Los Angeles, prosecutors are demanding that Catholic Cardinal Roger Mahony turn over documents related to allegations of child abuse by priests. More than 30 priests in the city are under investigation.
It is part of wider scandal that is engulfing the Catholic Church in the United States. In New York, Boston, Los Angeles and elsewhere, allegations that priests have molested children have rocked the church and local communities.
Now the top official in the largest Catholic archdiocese in the United States is facing demands that he turn over his records on alleged child abusers, or face a full-scale investigation.
Sandy Gibbons, a spokeswoman for the Los Angeles district attorney, said Thursday that the cardinal has provided only partial information. "There has been no written documentation," she said. "The district attorney advised the cardinal that he must turn over any written documentation. If he does not do so, if that is not forthcoming, the district attorney will be forced to utilize a grand jury." That investigative body could force the church to turn over the documents.
Cardinal Mahony has faced mounting criticism over the way he has handled allegations of abuse in his archdiocese. This week, he apologized for not removing a priest who admitted in 1986 that he had sexually abused two children. The priest underwent psychiatric treatment and was then transferred to a post where he had little contact with children. He was later given assignments, however, in churches with parochial schools. After more allegations arose, he resigned from the ministry two years ago. The church paid $1.3 million to two men who said they were victimized by the priest when they were children.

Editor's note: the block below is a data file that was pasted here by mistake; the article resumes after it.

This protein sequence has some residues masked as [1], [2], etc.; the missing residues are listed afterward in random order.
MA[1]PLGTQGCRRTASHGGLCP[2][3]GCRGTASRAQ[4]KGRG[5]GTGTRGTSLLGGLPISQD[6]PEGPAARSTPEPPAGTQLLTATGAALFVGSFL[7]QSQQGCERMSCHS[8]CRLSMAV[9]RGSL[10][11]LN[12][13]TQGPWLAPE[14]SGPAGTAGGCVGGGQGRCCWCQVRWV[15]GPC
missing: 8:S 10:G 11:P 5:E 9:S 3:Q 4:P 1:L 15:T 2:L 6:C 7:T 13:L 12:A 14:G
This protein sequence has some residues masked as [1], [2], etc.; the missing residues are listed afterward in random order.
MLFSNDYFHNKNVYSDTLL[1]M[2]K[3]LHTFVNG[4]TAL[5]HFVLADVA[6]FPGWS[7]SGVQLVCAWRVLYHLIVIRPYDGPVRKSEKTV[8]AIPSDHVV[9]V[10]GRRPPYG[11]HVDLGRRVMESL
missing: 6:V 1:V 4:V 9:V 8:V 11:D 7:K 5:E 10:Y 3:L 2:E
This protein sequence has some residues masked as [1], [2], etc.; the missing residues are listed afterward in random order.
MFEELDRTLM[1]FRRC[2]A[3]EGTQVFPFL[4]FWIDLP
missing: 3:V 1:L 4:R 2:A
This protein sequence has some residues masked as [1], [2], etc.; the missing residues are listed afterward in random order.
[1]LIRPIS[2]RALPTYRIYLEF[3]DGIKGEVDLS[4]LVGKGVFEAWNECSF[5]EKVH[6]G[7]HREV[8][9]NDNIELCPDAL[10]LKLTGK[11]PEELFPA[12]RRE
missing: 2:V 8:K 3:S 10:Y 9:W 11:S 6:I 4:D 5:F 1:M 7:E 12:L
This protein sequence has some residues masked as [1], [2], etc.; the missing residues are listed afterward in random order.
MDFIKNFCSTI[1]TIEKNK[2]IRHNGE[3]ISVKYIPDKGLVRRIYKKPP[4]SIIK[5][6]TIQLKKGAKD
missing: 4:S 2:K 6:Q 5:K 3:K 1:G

Cardinal Mahony apologized for not taking firmer action. "If I had known in 1986 and 1987 what I know in 2002, obviously we would have done things differently," he said.
Local Catholic officials have not responded to the demand by the district attorney.
Cardinal Mahony says this has been a distressing time for him and the church. The Los Angeles archdiocese, like many in the country, has now adopted a "zero-tolerance" policy toward priests who are child abusers and is giving local authorities information on new allegations.
Some 200 priests have been dismissed or resigned across the country since the sexual abuse scandal surfaced in Boston early this year.
The scandal has taken a toll on both laity and clergy. Thursday, a priest accused of abuse in Bridgeport, Connecticut, was found hanged in a psychiatric center near Washington, where he was undergoing treatment. His bishop says the death, an apparent suicide, is a sign the church must face the scandal directly.
In Baltimore, Cardinal William Keeler apologized to victims of abuse in his archdiocese, where a young man shot and seriously wounded a priest on Monday. The man had accused the priest of abusing him in the early 1990s.
U.S. Catholic bishops will meet in Dallas next month to adopt guidelines on handling sexual abuse cases. And Boston College, a Catholic institution, plans to offer courses and seminars on issues raised by the scandal, including sexual ethics.